Courtesy of USA TODAY – Kevin AllenView the “Kevin Allen” Lightning article; courtesy of USA Today[1]

Tampa Bay Lightning coach John Tortorella likes how free agent defenseman Filip Kuba has fit into his lineup except he wishes that Kuba would remove the brakes from his offensive game.

“We want him up the ice as much as he can,” Tortorella said. “We want all of our D up the ice – we want them pinching whenever they can.”

Those words primarily are Tortorella’s attempt to prod his defensemen to play more offense, but if you listen carefully, what you might be hearing is a coach who senses that this Lightning team is evolving into one of the NHL’s most dangerous offenses this season.

The Lightning might be the predator hiding in plain sight in the Eastern Conference. Because of the lockout and last season’s struggles, it has almost been forgotten how dominant this team could be when it won the Stanley Cup in 2003-04.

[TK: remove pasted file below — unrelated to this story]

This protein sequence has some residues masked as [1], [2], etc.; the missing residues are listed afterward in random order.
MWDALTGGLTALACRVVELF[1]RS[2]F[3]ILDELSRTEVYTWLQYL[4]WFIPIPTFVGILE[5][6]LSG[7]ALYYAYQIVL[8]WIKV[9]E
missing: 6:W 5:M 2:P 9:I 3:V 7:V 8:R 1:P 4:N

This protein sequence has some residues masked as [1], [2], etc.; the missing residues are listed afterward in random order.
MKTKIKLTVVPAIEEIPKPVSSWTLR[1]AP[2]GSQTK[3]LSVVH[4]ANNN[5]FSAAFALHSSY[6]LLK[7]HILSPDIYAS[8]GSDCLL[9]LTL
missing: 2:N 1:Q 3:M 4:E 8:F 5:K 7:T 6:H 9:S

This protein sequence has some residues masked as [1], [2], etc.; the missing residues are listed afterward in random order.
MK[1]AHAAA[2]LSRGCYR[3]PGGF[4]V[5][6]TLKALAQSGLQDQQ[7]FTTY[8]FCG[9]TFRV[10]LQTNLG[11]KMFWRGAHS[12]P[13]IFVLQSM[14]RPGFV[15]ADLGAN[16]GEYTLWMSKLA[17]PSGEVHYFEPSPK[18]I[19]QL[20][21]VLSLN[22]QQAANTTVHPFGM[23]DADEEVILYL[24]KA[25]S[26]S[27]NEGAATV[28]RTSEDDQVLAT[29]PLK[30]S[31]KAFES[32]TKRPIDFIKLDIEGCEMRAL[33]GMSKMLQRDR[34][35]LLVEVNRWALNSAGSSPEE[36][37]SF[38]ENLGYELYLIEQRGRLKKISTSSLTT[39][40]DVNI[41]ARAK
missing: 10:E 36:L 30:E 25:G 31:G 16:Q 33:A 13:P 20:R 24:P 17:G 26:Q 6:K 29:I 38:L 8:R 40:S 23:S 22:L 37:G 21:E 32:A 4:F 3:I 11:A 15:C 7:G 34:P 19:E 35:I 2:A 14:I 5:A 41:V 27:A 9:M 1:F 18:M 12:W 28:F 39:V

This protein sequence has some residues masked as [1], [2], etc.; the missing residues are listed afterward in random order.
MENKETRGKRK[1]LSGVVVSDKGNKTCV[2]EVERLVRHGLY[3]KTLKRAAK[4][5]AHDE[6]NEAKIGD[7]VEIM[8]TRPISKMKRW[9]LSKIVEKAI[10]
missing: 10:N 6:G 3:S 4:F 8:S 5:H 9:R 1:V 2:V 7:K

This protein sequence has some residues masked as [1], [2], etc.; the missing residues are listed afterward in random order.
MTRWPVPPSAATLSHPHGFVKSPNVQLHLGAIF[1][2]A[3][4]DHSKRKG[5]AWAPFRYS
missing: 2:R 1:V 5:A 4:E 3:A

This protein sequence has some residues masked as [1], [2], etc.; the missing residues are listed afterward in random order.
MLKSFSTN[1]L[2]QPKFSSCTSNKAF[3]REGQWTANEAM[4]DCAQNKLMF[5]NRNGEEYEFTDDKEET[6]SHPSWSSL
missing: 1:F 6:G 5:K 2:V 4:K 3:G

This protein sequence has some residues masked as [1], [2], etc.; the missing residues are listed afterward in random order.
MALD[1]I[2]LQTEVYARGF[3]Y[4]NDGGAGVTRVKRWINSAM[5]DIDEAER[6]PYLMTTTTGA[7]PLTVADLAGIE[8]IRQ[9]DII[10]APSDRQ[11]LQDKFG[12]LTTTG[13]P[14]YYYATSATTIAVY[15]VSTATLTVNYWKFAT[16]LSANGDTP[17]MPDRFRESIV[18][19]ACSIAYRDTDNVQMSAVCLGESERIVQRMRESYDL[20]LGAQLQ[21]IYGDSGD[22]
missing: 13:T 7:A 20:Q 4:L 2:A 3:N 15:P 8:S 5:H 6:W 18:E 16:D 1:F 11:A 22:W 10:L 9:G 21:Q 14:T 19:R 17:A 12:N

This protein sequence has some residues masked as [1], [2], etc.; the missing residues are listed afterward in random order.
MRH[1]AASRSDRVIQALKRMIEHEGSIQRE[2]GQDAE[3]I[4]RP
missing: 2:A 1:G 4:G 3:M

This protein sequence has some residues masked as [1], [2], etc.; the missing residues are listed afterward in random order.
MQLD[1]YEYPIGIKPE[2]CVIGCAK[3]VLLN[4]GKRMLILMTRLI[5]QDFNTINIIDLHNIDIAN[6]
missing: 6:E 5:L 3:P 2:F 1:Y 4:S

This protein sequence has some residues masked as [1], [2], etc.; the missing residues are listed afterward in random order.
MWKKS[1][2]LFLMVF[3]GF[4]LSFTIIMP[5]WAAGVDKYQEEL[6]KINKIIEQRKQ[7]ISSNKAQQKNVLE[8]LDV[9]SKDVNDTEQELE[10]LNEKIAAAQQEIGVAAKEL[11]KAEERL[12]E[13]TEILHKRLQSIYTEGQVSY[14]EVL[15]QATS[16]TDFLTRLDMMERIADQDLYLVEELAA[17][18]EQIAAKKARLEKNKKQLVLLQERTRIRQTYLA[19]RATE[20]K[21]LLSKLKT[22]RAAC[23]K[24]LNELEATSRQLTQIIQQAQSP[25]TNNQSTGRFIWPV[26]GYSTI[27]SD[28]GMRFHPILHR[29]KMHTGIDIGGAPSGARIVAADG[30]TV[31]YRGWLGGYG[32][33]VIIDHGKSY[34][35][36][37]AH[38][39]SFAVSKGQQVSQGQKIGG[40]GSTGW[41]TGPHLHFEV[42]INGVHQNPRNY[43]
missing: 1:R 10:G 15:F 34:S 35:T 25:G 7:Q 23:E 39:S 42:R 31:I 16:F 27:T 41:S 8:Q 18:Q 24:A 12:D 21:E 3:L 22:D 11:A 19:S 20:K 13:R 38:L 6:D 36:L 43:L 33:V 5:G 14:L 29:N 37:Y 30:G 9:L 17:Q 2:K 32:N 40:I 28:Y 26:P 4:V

The team’s Big Three of Vinny Lecavalier, Martin St. Louis[2] and Brad Richards were all performing like they were the stars of the circus when Tampa Bay won that Cup.

But since then, it seems as if they haven’t been able to play well all at the same time. Last season, Richards was the megastar, and St. Louis was the slumping star. Lecavalier was somewhere in between.

This season, St. Louis has rediscovered his verve and Lecavalier looks like he could compete for the scoring title. The two have combined for 35 points in the past 10 games. They both look like they are always one stride away from a breakaway. St. Louis suddenly looks like the most elusive player in the league again, darting, twisting and rocketing up ice with overflowing passion.

Now suddenly this season, Richards hasn’t been as productive as he was last season. This comes after the Lightning gave him a five-year deal $7.8 million a season.

One theory is that Richards’ deal simply removed the pressure from St. Louis, who now seems inexpensive at $5 million.

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